The women who loved Frank Lloyd Wright

Photo courtesy of Phantom Theater. Mrs. Wrights

The legacy of Frank Lloyd Wright comes into sharp focus at Phantom Theater this Friday and Saturday night, August 17 and 18, at 8 p.m., in “Mrs. Wrights,” a tour-de-force one-woman show by Wisconsin-based performance artist Jenni Reinke.

While the name of the iconic American architect is almost universally recognized, few people remember the women who loved and were loved by Wright. Still their influence on his work and life is profound. Through dance and physical theater, Reinke reveals five dynamic women – his mother, three wives and longtime mistress – whose colorful personal stories provide a window into an important shift in American culture.

“Collectively, their lives span the years 1869 to 1985 and mirror 19th- and 20th-century women’s history in America. I want my performance to give voice to their experience,” said Reinke.

The piece centers on Wright’s third and last wife, Olgivanna, a devotee of the internationally famous spiritualist, GI Gurdijeff. Olgivanna introduced theosophical concepts to Wright and founded the Taliesin Fellowship with him. In Reinke’s rendition, upon Lloyd’s death Olgivanna turns her grief into a dramatic channeling of the women who flowed through her husband’s life. “With Wright as the common denominator, my biggest challenge has been creating a show that is ultimately about the women rather than the larger-than-life architect. Of course, the show will necessarily be about him to some extent. This has been a productive tension in my creative process,” noted Reinke.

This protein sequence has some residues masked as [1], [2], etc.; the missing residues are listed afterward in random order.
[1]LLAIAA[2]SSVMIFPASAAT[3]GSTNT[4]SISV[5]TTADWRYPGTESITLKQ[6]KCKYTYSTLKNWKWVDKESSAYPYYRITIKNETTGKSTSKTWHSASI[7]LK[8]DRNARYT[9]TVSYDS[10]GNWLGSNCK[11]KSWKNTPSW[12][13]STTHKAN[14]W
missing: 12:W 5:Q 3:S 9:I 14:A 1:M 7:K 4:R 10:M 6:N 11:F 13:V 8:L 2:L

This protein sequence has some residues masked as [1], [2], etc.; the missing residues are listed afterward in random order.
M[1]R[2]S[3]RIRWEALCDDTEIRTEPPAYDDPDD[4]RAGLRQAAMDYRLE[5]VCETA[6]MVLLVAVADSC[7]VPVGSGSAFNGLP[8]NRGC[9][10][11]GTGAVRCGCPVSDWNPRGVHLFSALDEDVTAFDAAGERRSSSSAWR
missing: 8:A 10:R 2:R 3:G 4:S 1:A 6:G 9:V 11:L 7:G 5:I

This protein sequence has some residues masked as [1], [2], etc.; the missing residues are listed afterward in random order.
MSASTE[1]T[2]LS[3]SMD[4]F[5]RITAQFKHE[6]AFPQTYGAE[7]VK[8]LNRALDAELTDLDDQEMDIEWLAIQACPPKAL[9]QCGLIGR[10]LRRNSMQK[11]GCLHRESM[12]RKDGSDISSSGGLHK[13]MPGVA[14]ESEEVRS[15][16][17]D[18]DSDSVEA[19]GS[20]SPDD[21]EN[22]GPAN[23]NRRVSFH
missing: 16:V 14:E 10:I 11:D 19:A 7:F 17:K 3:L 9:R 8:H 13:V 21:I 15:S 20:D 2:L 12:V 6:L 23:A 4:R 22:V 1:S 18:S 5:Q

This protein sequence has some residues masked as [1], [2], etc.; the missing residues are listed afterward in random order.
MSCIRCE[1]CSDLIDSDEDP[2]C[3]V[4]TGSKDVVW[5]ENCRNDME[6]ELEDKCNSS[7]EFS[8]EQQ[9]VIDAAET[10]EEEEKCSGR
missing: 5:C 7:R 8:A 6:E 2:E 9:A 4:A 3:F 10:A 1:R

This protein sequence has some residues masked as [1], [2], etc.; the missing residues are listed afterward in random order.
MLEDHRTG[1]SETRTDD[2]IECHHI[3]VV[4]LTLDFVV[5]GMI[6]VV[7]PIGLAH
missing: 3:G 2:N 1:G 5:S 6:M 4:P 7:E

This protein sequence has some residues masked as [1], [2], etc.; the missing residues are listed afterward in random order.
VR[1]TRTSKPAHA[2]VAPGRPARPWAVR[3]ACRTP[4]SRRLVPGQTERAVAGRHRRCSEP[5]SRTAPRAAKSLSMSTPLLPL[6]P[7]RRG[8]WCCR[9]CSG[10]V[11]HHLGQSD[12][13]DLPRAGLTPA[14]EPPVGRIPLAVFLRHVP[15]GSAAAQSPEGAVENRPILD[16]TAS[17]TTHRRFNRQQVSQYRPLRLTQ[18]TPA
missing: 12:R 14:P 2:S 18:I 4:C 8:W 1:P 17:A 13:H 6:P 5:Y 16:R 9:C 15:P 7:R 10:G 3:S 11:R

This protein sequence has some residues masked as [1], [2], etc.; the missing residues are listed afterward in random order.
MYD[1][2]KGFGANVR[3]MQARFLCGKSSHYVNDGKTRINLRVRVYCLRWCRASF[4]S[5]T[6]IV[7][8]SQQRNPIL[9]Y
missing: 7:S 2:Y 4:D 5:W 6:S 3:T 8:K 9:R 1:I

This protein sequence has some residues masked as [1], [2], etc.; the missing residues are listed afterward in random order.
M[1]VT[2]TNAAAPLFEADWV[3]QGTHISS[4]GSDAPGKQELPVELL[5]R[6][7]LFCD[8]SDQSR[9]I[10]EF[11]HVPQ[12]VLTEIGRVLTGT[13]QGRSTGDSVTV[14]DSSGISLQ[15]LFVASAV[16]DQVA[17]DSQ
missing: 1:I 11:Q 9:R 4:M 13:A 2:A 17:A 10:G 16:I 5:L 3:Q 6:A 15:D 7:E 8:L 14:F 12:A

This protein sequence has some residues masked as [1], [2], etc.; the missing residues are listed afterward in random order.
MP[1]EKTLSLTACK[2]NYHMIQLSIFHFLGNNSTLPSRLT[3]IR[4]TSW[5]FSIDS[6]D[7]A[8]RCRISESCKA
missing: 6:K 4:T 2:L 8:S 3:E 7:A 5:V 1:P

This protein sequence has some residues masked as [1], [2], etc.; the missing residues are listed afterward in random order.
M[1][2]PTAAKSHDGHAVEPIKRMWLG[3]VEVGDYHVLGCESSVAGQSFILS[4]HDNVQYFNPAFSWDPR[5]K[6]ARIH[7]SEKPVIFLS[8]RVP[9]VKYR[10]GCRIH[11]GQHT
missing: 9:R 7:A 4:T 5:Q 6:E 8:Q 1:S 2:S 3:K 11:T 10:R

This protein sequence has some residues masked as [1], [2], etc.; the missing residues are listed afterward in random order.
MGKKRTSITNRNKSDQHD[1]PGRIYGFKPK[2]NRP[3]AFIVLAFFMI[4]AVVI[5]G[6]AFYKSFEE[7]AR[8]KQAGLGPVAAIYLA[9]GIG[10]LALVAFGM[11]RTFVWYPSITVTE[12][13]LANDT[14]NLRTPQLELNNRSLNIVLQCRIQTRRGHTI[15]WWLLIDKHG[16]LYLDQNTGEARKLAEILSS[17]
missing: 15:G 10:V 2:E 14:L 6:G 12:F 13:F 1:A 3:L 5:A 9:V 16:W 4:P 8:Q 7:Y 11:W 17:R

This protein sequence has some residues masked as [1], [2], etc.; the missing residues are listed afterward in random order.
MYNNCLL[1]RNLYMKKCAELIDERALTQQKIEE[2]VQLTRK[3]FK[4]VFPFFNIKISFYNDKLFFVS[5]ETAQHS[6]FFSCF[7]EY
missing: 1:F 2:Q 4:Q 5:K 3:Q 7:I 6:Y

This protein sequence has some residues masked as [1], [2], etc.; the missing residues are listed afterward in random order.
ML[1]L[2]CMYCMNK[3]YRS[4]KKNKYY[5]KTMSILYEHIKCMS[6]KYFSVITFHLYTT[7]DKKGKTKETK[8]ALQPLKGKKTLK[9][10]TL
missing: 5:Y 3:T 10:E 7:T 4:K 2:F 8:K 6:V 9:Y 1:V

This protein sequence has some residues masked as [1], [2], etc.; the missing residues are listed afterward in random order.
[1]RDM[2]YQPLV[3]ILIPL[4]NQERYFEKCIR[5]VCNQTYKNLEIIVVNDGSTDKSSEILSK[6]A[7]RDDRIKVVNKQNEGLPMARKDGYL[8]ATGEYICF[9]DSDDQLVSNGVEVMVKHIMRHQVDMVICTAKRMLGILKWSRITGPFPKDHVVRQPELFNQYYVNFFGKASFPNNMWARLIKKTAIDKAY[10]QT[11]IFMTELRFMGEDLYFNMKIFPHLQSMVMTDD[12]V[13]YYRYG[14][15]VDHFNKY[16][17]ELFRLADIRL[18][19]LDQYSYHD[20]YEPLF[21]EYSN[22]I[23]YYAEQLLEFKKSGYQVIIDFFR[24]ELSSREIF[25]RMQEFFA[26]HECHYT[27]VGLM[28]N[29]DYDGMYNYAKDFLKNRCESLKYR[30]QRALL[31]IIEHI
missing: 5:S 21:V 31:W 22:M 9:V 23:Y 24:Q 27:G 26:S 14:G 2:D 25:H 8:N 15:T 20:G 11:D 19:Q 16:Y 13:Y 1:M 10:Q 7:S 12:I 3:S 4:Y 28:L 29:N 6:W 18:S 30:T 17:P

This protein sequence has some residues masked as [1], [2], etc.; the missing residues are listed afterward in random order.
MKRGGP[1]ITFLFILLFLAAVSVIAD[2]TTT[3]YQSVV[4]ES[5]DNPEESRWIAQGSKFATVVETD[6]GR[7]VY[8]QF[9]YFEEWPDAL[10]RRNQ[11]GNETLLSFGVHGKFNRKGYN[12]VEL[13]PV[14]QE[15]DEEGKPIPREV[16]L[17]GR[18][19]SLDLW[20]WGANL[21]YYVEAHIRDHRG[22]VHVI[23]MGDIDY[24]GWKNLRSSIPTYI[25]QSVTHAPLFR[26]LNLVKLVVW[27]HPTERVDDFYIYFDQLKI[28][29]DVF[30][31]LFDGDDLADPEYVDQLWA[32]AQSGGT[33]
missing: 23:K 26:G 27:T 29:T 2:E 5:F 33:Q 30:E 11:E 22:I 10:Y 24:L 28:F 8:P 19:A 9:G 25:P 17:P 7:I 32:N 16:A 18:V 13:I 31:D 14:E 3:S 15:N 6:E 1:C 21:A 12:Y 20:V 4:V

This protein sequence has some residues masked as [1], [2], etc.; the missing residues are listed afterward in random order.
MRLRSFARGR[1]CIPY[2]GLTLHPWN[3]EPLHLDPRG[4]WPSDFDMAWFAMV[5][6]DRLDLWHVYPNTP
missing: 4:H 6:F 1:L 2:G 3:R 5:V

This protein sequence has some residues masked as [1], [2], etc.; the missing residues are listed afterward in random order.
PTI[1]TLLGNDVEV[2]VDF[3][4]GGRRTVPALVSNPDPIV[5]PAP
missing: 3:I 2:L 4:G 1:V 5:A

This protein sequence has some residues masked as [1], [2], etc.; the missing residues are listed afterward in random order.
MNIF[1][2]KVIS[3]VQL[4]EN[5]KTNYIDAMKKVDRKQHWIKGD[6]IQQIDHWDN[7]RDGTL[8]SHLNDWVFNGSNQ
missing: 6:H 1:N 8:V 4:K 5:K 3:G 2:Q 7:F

Exploring intimate spaces through “the architecture of the body,” Reinke’s own art seems particularly suited to the material. Olgivanna herself was a master of sacred dance and a composer, so “it feels appropriate to tell these stories using the modes she practiced,” according to Reinke.

Though “Mrs. Wrights” is a one-woman show, its success relies on other creative collaborators. “Costuming plays an important role in distinguishing one character from another and in highlighting the span of history the women inhabited,” Reinke explained. She worked with Milwaukee-based costumier Leslie Vaglica on the logistics of on-stage costume changes for six characters – five women as well as Frank Lloyd Wright. “The costumes she built are gorgeous,” said Reinke. Her creative and life partner, Brian Rott, serves as dramaturg and lighting designer.

Phantom Theater’s artistic director, Tracy Martin, believes “Mrs. Wrights” is a perfect match for the Mad River audience. She met Reinke while the two were in graduate school together at the University of Wisconsin. “This is her thesis performance (for an MFA in dance and choreography),” said Martin. She added that Reinke “is an outstanding performance artist. When I heard her thesis was regarding Frank Lloyd Wright, well, given this community of architects, it was a natural.”

For reservations call 496-5997.